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Synopsis tips part deux


Sorry it's taken me so long to compose this post. If you've been patiently waiting-I appreciate you!

To close out my Synopsis Tips, it's time to do the thing we all dread the most: compose the synopsis.

*cue dramatic music* *thunder* *lightening* *screams of horror*

I wish I was exaggerating, but I've seen many writers post they'd rather write a dozen query letters then write one synopsis. And I can't blame them. It's freakin hard work! You've already had to strip your story down to the bones for your pitch, then you have to common-sensically redress the pitch for your query, and now we have to remove extraneous details AND convey the tone of the story in 1, 2, or 4+ pages?

Well, yes you must, and yes it's possible. Sure it's difficult to squeeze in voice amidst the nitty gritty but not impossible. This is your opportunity to tell the agent why your story is special. Show them the twists and turns the MC(s) must traverse to get to the Happily Ever After. Tell them every secret, every story point you couldn't manage in the query. Oh, and don't forget to tell them what that HEA/HFN is. That is a must.

Let's go back real quick to the story points I mentioned way back on May 31, essentially the foundation of your synopsis. If you're like me-and why wouldn't you want to be :D-you've written out your story points in excel. I take it a step further and often include snippets of my subplots-the "beats" of the piece. Color coded, naturally. Why do I get to this level of detail? I will explain in a bit.

Synopsis Format

Let's get housekeeping outta the way. There is almost NO easy place to find synopsis formatting rules. Trust me, I looked. So rather than make you scour below is the format I've used myself.

  • Can be

  • EITHER single spaced with one line break between paragraphs, no indents

  • OR double-spaced, with a 5pt intend at the beginning of each paragraph

  • 12pt Times New Roman font

  • One inch margins all around

  • Last Name/Title/SYNOPSIS in upper left hand corner

  • Page number in upper right hand corner

  • The word Synopsis centered at top of the first page

  • Third person present tense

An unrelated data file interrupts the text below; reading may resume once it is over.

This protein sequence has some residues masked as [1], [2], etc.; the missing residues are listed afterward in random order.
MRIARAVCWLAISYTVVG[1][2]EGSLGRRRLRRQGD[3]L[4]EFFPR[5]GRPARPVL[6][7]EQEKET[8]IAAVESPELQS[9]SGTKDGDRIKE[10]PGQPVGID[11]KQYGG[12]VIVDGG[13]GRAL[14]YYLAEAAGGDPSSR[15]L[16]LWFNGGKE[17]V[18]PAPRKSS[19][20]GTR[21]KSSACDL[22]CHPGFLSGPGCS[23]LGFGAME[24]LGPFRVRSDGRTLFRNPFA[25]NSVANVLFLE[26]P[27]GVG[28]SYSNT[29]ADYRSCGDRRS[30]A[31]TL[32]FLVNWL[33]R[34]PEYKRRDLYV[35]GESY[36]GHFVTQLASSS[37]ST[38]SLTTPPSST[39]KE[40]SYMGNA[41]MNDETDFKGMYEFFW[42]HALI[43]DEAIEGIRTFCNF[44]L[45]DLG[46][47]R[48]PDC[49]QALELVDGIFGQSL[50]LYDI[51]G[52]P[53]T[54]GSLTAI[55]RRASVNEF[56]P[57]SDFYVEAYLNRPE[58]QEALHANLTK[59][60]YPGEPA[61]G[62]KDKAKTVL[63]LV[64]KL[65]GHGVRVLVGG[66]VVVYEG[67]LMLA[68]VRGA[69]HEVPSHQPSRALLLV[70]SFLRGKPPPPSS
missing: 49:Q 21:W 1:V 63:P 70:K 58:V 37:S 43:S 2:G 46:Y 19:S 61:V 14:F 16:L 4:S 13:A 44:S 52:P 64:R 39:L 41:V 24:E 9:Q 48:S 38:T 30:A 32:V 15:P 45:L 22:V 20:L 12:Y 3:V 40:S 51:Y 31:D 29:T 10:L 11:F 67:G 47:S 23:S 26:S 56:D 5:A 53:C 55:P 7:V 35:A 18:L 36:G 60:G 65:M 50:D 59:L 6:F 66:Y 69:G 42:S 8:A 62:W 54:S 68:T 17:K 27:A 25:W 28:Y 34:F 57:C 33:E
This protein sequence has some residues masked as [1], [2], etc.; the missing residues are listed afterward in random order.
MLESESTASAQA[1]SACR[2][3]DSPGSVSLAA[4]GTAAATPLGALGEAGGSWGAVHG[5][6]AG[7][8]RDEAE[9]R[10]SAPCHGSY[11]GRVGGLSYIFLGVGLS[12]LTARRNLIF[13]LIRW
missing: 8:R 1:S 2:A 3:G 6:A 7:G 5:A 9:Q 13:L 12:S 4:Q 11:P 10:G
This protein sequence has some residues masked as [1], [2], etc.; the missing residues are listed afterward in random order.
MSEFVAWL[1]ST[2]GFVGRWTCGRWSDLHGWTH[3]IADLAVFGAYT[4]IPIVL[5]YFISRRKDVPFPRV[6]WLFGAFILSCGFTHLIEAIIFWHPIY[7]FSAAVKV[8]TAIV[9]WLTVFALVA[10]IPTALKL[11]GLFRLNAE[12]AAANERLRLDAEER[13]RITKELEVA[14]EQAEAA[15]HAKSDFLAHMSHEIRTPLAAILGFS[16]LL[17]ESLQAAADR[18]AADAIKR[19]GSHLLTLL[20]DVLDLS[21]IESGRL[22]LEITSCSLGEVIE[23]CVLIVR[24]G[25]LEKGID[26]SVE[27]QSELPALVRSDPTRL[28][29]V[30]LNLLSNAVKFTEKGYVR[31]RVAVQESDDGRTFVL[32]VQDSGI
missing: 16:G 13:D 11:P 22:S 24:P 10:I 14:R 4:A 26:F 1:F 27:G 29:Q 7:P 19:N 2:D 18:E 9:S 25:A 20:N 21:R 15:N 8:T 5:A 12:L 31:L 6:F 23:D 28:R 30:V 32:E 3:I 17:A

The many types of synopsis'

Bet you didn't know there were options.

Well, unfortunately there are. And if an agent requests one make sure you adhere their instructions. If an agent states "as many pages as it takes to convey your story", well, that's the holy grail. But if they say they want a "short synopsis" you're looking at a two-pager. Don't panic yet! Let's walk through them to get a better handle on what to expect.

The long synopsis

With the long synopsis, your dreams come true. There's technically no limit to the number of pages, but try to keep your synopsis between 4-5 pages long. Use these pages wisely. This is still not an appropriate place to expound on all your motivations for writing your masterpiece. This can be the place where you expose not just the main story points of your piece but also the subplots. Yay!

Don't know how to start? Well, make a paragraph for each of your Story Points. The Story Points, if executed correctly, are already showing the trajectory of our MC's growth. That's eight paragraphs right there!

I like to begin with the Inciting Incident because of the inherent tension at that point. I shape the II into a sentence that shows the drama of that moment, throw in a pinch of the MC's reaction to it. Then, I make an II sandwich by surrounding it with any subplots that support that Story Point.

Let me use the example as Larry Brooks applies it to the Inciting Incident of The Hunger Games. The setup: